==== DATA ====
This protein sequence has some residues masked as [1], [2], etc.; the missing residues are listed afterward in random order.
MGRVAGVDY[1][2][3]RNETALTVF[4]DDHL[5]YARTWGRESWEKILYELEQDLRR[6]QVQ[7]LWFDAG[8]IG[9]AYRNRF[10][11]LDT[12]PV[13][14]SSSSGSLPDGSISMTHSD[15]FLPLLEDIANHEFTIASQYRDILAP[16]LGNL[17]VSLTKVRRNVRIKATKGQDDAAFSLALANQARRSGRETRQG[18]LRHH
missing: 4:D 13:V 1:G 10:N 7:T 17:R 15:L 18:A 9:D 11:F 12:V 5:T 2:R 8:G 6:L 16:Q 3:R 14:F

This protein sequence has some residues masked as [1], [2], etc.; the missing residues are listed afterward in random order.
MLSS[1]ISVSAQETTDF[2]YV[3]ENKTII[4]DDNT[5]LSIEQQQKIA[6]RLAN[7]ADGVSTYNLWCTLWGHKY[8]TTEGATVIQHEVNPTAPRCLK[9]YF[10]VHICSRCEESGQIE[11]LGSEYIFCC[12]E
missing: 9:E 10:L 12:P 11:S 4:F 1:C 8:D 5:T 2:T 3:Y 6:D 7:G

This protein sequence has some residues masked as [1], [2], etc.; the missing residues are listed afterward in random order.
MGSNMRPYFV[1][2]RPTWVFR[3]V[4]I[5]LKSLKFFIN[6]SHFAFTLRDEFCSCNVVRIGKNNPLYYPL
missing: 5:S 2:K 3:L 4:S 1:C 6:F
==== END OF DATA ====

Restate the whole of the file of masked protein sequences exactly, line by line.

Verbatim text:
This protein sequence has some residues masked as [1], [2], etc.; the missing residues are listed afterward in random order.
MGRVAGVDY[1][2][3]RNETALTVF[4]DDHL[5]YARTWGRESWEKILYELEQDLRR[6]QVQ[7]LWFDAG[8]IG[9]AYRNRF[10][11]LDT[12]PV[13][14]SSSSGSLPDGSISMTHSD[15]FLPLLEDIANHEFTIASQYRDILAP[16]LGNL[17]VSLTKVRRNVRIKATKGQDDAAFSLALANQARRSGRETRQG[18]LRHH
missing: 4:D 13:V 1:G 10:N 7:T 17:R 15:L 18:A 9:D 11:F 12:V 5:T 2:R 8:G 6:L 16:Q 3:R 14:F

This protein sequence has some residues masked as [1], [2], etc.; the missing residues are listed afterward in random order.
MLSS[1]ISVSAQETTDF[2]YV[3]ENKTII[4]DDNT[5]LSIEQQQKIA[6]RLAN[7]ADGVSTYNLWCTLWGHKY[8]TTEGATVIQHEVNPTAPRCLK[9]YF[10]VHICSRCEESGQIE[11]LGSEYIFCC[12]E
missing: 9:E 10:L 12:P 11:S 4:F 1:C 8:D 5:T 2:T 3:Y 6:D 7:G

This protein sequence has some residues masked as [1], [2], etc.; the missing residues are listed afterward in random order.
MGSNMRPYFV[1][2]RPTWVFR[3]V[4]I[5]LKSLKFFIN[6]SHFAFTLRDEFCSCNVVRIGKNNPLYYPL
missing: 5:S 2:K 3:L 4:S 1:C 6:F